In a recent study published in the Canadian Medical Association Journal, researchers observed the incidence of myocarditis following messenger ribonucleic acid (mRNA)-based vaccination against coronavirus disease 2019 (COVID-19). Additionally, they compared their estimates with expected rates based on the historical rates assessed before the COVID-19 vaccination rollout in British Columbia (BC), Canada.
Study: Observed versus expected rates of myocarditis after SARS-CoV-2 vaccination: a population-based cohort study. Image Credit: Lightspring / Shutterstock
As of September 2022, nearly 4.5 million people in British Columbia had received a vaccine to prevent severe acute respiratory syndrome coronavirus 2 (SARS-CoV-2) infection. However, there is hesitancy to receive vaccines, primarily due to the fear of adverse effects. The prelicensing studies had not suggested any risk of post-vaccination myocarditis. However, post-marketing studies linked myocarditis to SARS-CoV-2 mRNA vaccines, among other adverse events after immunization, raising concerns regarding their safety, specifically in the younger population.
Evidence from case reports and case series suggests higher rates of myocarditis among young adults after the mRNA-1273 compared with the BNT162b2 vaccine. Unfortunately, there is a shortage of data concerning the rate of myocarditis after the third vaccine, which is crucial for future booster strategies against COVID-19.
About the study
In the present study, researchers recruited individuals over 12 years who received an mRNA SARS-CoV-2 vaccination (BNT162b2 or mRNA-1273) per the BC Provincial Immunization Registry between December 15, 2020, and March 10, 2022.
The BC Provincial Immunization Registry is a surveillance platform that compiles population health administrative data, including COVID-19-related laboratory tests, vaccinations, case surveillance, and hospital and intensive care unit [ICU] admissions. It also maintains a record of emergency department (ED) visits, physician billings, pharmaceutical dispensations, laboratory tests, chronic diseases, and deaths dating back to 2008.
The team estimated background (expected) rates of myocarditis incidence using BC COVID-19 cohort data on hospital admissions and ED visits from 2015 to 2020. Since these rates increased over time, they used the rates from 2019 for the observed-to-expected analyses, which compare the number of cases reported to the number of cases expected under the null hypothesis. The null hypothesis implies no association between the intervention and the disease.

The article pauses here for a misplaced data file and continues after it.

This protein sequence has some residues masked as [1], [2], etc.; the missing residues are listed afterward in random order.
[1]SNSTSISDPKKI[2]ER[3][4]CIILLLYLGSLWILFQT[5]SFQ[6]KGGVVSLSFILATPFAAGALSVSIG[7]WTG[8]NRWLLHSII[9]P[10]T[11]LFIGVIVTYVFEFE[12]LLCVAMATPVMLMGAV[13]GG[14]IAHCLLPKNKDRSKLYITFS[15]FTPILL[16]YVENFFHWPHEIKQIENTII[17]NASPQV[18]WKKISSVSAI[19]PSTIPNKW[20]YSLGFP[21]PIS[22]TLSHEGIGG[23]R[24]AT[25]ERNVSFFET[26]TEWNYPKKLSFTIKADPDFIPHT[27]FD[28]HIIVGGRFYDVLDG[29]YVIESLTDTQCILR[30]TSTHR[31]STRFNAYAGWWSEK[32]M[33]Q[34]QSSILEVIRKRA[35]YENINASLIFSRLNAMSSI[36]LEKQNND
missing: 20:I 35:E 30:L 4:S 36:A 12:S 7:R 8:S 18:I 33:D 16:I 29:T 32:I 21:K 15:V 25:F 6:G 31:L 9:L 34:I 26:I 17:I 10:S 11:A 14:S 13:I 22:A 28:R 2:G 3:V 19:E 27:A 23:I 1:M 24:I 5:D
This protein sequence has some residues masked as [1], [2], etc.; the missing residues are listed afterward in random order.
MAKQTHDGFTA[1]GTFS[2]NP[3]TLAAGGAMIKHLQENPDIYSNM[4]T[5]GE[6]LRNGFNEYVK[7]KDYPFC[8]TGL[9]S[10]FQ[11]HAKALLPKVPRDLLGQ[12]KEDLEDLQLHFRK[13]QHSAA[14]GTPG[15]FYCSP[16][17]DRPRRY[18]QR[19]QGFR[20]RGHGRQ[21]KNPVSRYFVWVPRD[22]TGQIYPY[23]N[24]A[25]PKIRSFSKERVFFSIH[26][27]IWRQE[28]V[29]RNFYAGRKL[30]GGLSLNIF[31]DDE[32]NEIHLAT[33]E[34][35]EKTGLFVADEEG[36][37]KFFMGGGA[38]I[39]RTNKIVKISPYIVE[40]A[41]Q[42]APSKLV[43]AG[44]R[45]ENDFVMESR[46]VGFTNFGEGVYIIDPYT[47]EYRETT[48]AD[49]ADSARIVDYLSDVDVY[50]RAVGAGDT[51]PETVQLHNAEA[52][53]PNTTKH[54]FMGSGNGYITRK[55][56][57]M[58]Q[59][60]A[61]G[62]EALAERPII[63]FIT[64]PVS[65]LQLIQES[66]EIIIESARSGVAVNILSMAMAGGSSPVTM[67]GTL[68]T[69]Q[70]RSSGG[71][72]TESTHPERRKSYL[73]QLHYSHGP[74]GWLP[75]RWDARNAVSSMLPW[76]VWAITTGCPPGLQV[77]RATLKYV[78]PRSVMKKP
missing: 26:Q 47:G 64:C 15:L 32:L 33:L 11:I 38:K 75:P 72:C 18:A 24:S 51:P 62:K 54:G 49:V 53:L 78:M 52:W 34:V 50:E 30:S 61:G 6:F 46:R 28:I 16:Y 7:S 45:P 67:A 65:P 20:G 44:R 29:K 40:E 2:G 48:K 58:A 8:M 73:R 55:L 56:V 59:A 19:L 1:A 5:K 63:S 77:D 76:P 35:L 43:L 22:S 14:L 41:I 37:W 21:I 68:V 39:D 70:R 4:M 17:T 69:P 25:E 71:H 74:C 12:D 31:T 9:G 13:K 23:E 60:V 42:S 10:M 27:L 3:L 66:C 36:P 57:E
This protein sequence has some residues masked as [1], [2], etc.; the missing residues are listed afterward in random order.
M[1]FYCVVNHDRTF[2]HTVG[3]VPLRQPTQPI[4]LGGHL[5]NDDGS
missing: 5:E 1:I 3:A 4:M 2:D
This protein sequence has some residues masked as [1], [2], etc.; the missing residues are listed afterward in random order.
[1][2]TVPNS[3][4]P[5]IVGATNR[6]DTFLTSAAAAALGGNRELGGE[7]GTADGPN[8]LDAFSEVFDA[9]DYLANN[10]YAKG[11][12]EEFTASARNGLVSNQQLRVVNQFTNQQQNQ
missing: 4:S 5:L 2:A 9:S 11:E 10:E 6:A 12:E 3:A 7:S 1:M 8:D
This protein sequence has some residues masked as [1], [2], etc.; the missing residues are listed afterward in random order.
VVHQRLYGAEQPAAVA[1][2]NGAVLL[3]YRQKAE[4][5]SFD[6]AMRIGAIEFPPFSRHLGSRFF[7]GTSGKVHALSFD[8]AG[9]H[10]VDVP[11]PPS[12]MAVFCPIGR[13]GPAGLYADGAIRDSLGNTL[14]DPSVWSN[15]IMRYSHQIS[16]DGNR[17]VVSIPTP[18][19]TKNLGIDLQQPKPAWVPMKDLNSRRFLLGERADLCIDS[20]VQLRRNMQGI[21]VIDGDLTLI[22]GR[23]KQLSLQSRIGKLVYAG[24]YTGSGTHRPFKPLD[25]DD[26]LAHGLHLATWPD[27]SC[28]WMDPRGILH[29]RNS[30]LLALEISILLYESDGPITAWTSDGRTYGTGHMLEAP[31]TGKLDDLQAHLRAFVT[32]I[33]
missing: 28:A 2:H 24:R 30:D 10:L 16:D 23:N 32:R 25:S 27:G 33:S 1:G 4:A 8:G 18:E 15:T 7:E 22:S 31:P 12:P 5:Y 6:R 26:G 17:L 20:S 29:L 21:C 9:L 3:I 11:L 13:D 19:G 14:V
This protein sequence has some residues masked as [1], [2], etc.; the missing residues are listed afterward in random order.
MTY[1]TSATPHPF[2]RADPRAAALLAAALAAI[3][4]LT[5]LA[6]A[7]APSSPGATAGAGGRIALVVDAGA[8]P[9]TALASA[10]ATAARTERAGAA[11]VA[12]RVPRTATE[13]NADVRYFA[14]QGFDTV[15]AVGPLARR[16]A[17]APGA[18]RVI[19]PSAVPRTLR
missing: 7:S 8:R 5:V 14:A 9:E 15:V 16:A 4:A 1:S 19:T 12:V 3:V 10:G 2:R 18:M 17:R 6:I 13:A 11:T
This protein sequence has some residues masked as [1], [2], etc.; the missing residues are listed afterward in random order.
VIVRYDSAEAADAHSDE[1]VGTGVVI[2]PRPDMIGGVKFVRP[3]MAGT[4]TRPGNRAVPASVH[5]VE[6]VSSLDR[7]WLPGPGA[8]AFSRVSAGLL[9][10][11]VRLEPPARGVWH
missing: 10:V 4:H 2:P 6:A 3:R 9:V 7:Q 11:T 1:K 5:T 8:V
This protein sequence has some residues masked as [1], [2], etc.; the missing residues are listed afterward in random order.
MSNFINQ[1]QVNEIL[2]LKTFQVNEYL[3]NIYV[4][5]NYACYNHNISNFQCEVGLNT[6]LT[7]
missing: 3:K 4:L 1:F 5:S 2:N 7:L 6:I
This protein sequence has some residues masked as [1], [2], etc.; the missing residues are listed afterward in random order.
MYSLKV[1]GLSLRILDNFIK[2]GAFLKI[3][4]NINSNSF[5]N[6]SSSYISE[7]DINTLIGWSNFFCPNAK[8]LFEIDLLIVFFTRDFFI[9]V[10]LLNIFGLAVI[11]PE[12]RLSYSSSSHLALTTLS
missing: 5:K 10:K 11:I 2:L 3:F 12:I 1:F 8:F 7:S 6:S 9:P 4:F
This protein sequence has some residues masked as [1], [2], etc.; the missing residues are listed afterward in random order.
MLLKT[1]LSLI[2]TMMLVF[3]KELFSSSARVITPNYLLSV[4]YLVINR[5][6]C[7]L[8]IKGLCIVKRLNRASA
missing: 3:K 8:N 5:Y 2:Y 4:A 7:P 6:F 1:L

The observed rates of myocarditis-related hospital admissions or ED visits after SARS-CoV-2 mRNA vaccination were higher than expected rates. In addition, the researchers noted the highest rates of myocarditis after the second vaccination among males aged 18 to 29 years (younger population). Though overall rates of myocarditis per 100000 doses were very low for both mRNA vaccines, the rates were about four-fold higher with the mRNA-1273 vaccine than the BNT162b2 vaccine. Intriguingly, the observed myocarditis rates were lower after the third vaccination. Moreover, most cases were mild, with short durations of hospital admission and quick resolution. Overall, the study results showed the overall safety of the mRNA vaccines.
The researchers noted the highest absolute rates for myocarditis among 12–17-year-old men who received the BNT162b2 vaccine. The observed-to-expected ratios of myocarditis among these men were also the highest. The mRNA-1273 vaccine was not administered to those aged between 12 and 17. Also, no previous studies reported this comparison; they combined age groups (e.g., 16–29 or 12–39 years) or analyzed rates only for BNT162b2 recipients aged between 12 to 17 years. Although the current study analyses suggested a higher risk of myocarditis following mRNA-1273 than the BNT162b2 vaccine in younger individuals, the 12 to 17-year age group needs additional investigation.
There is growing evidence of a potential causal relationship between SARS-CoV-2 mRNA vaccines and myocarditis. However, risk-benefit assessments appear skewed towards the benefits of mRNA SARS-CoV-2 vaccines. As per a recent US analysis, one million-second dose of mRNA SARS-CoV-2 vaccine saved 560 hospital admissions, 138 ICU admissions, 11 000 cases, and six COVID-19-related deaths, with only 39 to 47 expected cases of myocarditis. Likewise, a study by Patone et al. found an extra 10 myocarditis events per million patients in the 28 days after they received the second dose of the mRNA-1273 vaccine. On the contrary, extra 40 myocarditis events occurred in one million patients in the same time frame after testing SARS-CoV-2-positive.
The researchers observed higher incidence rates of myocarditis after mRNA vaccination than expected, but absolute rates remained low. Although the observed rates were higher than historical background rates, SARS-CoV-2 vaccination reduced infection severity, hospital admissions, and deaths. Indeed, mRNA COVID-19 vaccination benefits outweigh the risk of developing myocarditis. Younger people aged 18 to 29 were among the worst hit by myocarditis. Thus, the preferred strategy should be their continued vaccination, albeit with monitoring of adverse event(s).
- Observed versus expected rates of myocarditis after SARS-CoV-2 vaccination: a population-based cohort study, Zaeema Naveed, Julia Li, Michelle Spencer, James Wilton, Monika Naus, Héctor Alexander Velásquez García, Michael Otterstatter, and Naveed Zafar Janjua, CMAJ 2022, DOI: https://doi.org/10.1503/cmaj.220676, https://www.cmaj.ca/content/194/45/E1529